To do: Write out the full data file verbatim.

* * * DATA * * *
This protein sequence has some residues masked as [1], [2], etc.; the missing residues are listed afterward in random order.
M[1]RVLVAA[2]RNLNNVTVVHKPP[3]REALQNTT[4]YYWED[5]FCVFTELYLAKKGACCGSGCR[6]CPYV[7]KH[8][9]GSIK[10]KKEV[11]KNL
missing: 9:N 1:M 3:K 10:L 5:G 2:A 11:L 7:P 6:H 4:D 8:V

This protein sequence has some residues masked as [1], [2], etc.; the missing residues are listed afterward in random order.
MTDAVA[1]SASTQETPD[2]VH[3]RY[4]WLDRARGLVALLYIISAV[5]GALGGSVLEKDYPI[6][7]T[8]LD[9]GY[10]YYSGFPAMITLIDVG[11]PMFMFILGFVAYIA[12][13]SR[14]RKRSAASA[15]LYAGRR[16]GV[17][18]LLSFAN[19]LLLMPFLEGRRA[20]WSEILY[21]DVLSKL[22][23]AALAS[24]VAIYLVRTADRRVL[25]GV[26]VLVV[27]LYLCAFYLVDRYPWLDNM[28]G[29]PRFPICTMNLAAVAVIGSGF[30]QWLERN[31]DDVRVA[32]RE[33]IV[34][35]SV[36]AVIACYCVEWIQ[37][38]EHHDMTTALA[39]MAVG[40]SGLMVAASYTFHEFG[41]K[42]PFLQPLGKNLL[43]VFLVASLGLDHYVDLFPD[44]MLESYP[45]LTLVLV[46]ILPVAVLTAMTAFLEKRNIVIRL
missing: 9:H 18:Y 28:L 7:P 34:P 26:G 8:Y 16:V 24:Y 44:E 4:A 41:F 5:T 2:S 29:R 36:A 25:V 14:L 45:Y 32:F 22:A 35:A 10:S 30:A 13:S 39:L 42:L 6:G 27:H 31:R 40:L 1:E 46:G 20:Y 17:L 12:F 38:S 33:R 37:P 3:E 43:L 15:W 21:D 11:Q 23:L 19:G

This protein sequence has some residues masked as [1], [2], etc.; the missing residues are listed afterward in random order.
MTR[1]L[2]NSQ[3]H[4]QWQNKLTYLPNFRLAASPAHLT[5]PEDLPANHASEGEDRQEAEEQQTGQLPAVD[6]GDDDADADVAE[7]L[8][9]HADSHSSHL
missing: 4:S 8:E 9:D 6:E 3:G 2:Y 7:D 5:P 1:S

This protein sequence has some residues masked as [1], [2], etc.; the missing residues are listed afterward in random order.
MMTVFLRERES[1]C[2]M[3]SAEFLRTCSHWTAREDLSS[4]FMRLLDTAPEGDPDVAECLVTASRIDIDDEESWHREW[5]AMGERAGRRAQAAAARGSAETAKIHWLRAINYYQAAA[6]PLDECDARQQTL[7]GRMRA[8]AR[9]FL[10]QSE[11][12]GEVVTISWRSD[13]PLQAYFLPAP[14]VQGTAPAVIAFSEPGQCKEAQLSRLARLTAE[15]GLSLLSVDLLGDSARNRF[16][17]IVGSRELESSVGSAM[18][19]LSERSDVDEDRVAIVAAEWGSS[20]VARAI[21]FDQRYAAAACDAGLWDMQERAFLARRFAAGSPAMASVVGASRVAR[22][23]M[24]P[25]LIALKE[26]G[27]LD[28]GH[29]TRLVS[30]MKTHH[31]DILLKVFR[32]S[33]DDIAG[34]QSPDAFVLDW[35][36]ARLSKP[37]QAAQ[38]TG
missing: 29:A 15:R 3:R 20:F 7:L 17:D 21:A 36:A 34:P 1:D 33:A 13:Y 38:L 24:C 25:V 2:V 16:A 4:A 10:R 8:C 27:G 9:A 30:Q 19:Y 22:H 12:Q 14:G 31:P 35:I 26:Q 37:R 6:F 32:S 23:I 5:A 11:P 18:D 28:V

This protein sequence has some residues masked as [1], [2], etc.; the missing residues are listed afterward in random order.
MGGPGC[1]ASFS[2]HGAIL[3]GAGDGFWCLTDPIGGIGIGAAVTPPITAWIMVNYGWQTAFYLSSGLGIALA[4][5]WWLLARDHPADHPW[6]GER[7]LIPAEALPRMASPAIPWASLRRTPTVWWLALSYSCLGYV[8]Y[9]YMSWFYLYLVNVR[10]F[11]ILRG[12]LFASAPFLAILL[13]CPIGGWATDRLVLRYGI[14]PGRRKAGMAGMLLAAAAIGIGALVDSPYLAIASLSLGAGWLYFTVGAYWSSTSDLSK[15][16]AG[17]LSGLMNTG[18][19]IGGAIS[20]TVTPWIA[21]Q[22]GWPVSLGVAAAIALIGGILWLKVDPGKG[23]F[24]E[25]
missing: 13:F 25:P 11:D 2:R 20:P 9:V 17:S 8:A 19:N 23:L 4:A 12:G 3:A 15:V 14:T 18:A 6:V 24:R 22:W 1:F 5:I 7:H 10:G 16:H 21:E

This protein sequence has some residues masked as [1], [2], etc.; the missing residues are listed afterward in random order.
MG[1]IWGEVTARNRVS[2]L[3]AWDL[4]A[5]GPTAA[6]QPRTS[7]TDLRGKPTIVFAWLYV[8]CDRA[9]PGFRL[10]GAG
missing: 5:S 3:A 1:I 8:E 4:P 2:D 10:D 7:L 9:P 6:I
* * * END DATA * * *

This protein sequence has some residues masked as [1], [2], etc.; the missing residues are listed afterward in random order.
M[1]RVLVAA[2]RNLNNVTVVHKPP[3]REALQNTT[4]YYWED[5]FCVFTELYLAKKGACCGSGCR[6]CPYV[7]KH[8][9]GSIK[10]KKEV[11]KNL
missing: 9:N 1:M 3:K 10:L 5:G 2:A 11:L 7:P 6:H 4:D 8:V

This protein sequence has some residues masked as [1], [2], etc.; the missing residues are listed afterward in random order.
MTDAVA[1]SASTQETPD[2]VH[3]RY[4]WLDRARGLVALLYIISAV[5]GALGGSVLEKDYPI[6][7]T[8]LD[9]GY[10]YYSGFPAMITLIDVG[11]PMFMFILGFVAYIA[12][13]SR[14]RKRSAASA[15]LYAGRR[16]GV[17][18]LLSFAN[19]LLLMPFLEGRRA[20]WSEILY[21]DVLSKL[22][23]AALAS[24]VAIYLVRTADRRVL[25]GV[26]VLVV[27]LYLCAFYLVDRYPWLDNM[28]G[29]PRFPICTMNLAAVAVIGSGF[30]QWLERN[31]DDVRVA[32]RE[33]IV[34][35]SV[36]AVIACYCVEWIQ[37][38]EHHDMTTALA[39]MAVG[40]SGLMVAASYTFHEFG[41]K[42]PFLQPLGKNLL[43]VFLVASLGLDHYVDLFPD[44]MLESYP[45]LTLVLV[46]ILPVAVLTAMTAFLEKRNIVIRL
missing: 9:H 18:Y 28:L 7:P 34:P 26:G 8:Y 16:V 24:Y 44:E 4:A 41:F 5:T 2:S 29:R 36:A 25:V 14:L 45:Y 32:F 22:A 35:A 10:S 30:A 13:S 39:L 42:L 6:G 27:H 31:R 40:L 1:E 46:G 20:Y 17:L 12:F 38:S 33:R 37:P 3:E 43:L 15:W 21:D 11:Q 23:L 19:G

This protein sequence has some residues masked as [1], [2], etc.; the missing residues are listed afterward in random order.
MTR[1]L[2]NSQ[3]H[4]QWQNKLTYLPNFRLAASPAHLT[5]PEDLPANHASEGEDRQEAEEQQTGQLPAVD[6]GDDDADADVAE[7]L[8][9]HADSHSSHL
missing: 4:S 8:E 9:D 6:E 3:G 2:Y 7:D 5:P 1:S

This protein sequence has some residues masked as [1], [2], etc.; the missing residues are listed afterward in random order.
MMTVFLRERES[1]C[2]M[3]SAEFLRTCSHWTAREDLSS[4]FMRLLDTAPEGDPDVAECLVTASRIDIDDEESWHREW[5]AMGERAGRRAQAAAARGSAETAKIHWLRAINYYQAAA[6]PLDECDARQQTL[7]GRMRA[8]AR[9]FL[10]QSE[11][12]GEVVTISWRSD[13]PLQAYFLPAP[14]VQGTAPAVIAFSEPGQCKEAQLSRLARLTAE[15]GLSLLSVDLLGDSARNRF[16][17]IVGSRELESSVGSAM[18][19]LSERSDVDEDRVAIVAAEWGSS[20]VARAI[21]FDQRYAAAACDAGLWDMQERAFLARRFAAGSPAMASVVGASRVAR[22][23]M[24]P[25]LIALKE[26]G[27]LD[28]GH[29]TRLVS[30]MKTHH[31]DILLKVFR[32]S[33]DDIAG[34]QSPDAFVLDW[35][36]ARLSKP[37]QAAQ[38]TG
missing: 29:A 15:R 3:R 20:F 7:L 17:D 21:A 36:A 34:P 1:D 33:A 13:Y 38:L 24:C 25:V 2:V 16:A 4:A 10:R 8:C 27:G 9:A 30:Q 19:Y 22:H 12:Q 14:G 31:P 35:I 26:Q 37:R 6:F 32:S 23:I 5:A 11:P 18:D 28:V

This protein sequence has some residues masked as [1], [2], etc.; the missing residues are listed afterward in random order.
MGGPGC[1]ASFS[2]HGAIL[3]GAGDGFWCLTDPIGGIGIGAAVTPPITAWIMVNYGWQTAFYLSSGLGIALA[4][5]WWLLARDHPADHPW[6]GER[7]LIPAEALPRMASPAIPWASLRRTPTVWWLALSYSCLGYV[8]Y[9]YMSWFYLYLVNVR[10]F[11]ILRG[12]LFASAPFLAILL[13]CPIGGWATDRLVLRYGI[14]PGRRKAGMAGMLLAAAAIGIGALVDSPYLAIASLSLGAGWLYFTVGAYWSSTSDLSK[15][16]AG[17]LSGLMNTG[18][19]IGGAIS[20]TVTPWIA[21]Q[22]GWPVSLGVAAAIALIGGILWLKVDPGKG[23]F[24]E[25]
missing: 13:F 25:P 11:D 2:R 20:P 9:V 17:S 8:A 19:N 23:L 4:A 12:G 3:A 15:V 14:T 18:A 6:V 24:R 22:W 1:F 5:I 7:H 10:G 16:H 21:E

This protein sequence has some residues masked as [1], [2], etc.; the missing residues are listed afterward in random order.
MG[1]IWGEVTARNRVS[2]L[3]AWDL[4]A[5]GPTAA[6]QPRTS[7]TDLRGKPTIVFAWLYV[8]CDRA[9]PGFRL[10]GAG
missing: 5:S 3:A 1:I 8:E 4:P 2:D 10:D 7:L 9:P 6:I